So far, one of my favorite examples comes from those wonderful folks who got bin Laden:
A few years ago, the US Navy ran a terrific TV commercial. (Disclosure: I was born in a Navy hospital not far from the SEALs’ West Coast base, but for total disclosure’s sake, I always root for Army) Anyway, have a look:
Great piece of branding. Atmospheric. Narrative. It could serve as the opening scene to a good action movie or video game. I’d call it perfect for the target group of young men 15-24 or so. You could criticize it for being too subtle, but the Navy doesn’t want the dumb ones, do they?
At the end of the spot, which has no voiceover or other text, a slate reading “www.navy.com/seals” comes up. Typing in that URL brings the user through a redirect to page with information about the SEALs...and every other job the Navy offers.
From there, the prospective recruit can:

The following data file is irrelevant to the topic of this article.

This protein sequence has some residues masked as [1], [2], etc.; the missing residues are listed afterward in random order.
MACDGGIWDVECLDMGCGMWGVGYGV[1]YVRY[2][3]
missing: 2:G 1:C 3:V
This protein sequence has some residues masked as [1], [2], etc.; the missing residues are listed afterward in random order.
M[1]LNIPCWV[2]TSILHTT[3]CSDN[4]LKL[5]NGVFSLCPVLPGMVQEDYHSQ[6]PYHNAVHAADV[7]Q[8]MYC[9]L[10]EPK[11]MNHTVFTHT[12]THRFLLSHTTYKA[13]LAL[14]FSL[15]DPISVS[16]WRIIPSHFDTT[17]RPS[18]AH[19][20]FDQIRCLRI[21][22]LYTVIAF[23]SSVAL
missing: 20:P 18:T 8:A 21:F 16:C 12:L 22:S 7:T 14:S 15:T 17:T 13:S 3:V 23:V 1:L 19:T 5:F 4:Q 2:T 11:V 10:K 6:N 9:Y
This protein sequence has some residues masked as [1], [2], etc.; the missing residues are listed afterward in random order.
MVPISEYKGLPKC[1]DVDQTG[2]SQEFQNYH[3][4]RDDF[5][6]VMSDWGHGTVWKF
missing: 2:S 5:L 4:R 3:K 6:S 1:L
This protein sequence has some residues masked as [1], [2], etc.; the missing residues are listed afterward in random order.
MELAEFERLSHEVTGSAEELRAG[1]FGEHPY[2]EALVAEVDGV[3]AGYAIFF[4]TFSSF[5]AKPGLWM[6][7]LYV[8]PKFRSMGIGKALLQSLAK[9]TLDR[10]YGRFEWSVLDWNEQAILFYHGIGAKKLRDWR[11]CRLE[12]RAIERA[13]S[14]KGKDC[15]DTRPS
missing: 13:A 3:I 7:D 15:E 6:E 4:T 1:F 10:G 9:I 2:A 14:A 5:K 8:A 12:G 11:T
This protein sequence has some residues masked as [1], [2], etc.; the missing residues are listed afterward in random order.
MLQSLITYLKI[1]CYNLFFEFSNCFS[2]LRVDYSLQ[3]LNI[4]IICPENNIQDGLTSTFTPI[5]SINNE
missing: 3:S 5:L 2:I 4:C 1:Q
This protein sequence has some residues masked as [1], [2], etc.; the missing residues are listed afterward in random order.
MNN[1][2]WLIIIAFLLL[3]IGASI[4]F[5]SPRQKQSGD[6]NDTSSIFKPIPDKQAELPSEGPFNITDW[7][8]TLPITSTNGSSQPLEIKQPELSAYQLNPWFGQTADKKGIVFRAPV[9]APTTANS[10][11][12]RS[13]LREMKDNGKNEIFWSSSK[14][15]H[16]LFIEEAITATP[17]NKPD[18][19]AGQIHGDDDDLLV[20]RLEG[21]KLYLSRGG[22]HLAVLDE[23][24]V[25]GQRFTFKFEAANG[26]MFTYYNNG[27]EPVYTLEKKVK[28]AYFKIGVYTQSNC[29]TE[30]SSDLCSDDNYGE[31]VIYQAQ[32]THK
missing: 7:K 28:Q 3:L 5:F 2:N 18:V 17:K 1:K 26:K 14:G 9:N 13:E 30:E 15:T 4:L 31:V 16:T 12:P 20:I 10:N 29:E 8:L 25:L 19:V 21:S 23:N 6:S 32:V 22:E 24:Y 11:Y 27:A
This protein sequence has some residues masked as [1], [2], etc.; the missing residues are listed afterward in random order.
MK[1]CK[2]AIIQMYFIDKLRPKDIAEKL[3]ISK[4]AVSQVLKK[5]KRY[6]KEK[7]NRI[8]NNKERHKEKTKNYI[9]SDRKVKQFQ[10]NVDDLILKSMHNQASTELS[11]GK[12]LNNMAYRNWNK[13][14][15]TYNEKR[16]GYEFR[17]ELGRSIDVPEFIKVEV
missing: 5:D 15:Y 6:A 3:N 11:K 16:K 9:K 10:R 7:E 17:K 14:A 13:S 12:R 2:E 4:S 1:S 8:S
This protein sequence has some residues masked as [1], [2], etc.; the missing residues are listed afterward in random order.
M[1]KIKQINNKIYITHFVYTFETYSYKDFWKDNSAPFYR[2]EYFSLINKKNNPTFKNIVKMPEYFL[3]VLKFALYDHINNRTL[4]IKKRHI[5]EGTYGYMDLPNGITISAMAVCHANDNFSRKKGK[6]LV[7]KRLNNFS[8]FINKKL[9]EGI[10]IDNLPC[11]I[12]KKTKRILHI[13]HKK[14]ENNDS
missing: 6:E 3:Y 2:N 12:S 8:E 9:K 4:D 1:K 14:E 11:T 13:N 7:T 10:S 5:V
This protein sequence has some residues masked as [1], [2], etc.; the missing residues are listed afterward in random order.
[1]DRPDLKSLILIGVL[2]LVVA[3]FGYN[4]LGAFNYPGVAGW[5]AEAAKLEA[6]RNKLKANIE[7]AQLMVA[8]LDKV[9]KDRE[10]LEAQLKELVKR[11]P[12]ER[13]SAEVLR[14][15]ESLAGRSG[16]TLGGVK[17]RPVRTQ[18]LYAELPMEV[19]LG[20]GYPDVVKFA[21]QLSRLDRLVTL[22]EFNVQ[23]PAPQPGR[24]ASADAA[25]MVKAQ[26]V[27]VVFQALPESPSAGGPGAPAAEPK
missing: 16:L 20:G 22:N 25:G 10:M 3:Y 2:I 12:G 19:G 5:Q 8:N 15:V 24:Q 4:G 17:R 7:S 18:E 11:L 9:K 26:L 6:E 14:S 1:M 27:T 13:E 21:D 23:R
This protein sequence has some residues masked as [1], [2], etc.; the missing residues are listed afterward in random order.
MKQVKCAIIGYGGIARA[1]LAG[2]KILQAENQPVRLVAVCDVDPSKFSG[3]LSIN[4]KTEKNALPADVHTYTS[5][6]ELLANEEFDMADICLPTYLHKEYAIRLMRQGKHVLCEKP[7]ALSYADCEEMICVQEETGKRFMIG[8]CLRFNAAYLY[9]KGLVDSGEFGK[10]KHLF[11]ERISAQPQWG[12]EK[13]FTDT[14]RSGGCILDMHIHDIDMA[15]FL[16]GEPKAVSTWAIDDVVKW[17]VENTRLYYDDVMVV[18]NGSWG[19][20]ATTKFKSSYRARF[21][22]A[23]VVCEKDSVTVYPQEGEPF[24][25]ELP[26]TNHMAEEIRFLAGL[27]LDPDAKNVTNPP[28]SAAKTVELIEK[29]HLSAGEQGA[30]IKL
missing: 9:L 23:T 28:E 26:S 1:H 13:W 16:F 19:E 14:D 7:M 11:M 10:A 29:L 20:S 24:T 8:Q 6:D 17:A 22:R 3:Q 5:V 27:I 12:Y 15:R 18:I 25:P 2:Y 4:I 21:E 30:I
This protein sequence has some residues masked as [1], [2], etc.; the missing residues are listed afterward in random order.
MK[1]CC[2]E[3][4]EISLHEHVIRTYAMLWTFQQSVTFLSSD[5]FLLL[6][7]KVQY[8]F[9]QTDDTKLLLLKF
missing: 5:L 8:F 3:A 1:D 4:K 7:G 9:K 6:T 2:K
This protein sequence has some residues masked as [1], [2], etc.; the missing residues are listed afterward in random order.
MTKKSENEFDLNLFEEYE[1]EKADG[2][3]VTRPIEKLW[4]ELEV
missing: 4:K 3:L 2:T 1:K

- Request more information
- Chat live
- Find a recruiter
- Join one of 16 Facebook communities
- Follow the Navy on YouTube, Flickr and other services
Here’s why I like this campaign: it shows a nuanced understanding of the mindset of a large number of young men. Probably every young man has had the conversation with his friends around what he’d do if he joined the military. Fed by years of movies and video games, most young men see themselves as fighter pilots or commandos. Maybe one in twenty says “tank commander” because he likes the idea of running over something big in a tank. Not one of them ever says “I’d like to scrape barnacles off the USS Secaucus.”
Now, according to Military.com, four out of five men who make it to training drop out before completing the course. So the Navy uses the big sexy job to pique enough interest to fill the ranks of barnacle scrapers by creating a true conversation.
Anchors aweigh, indeed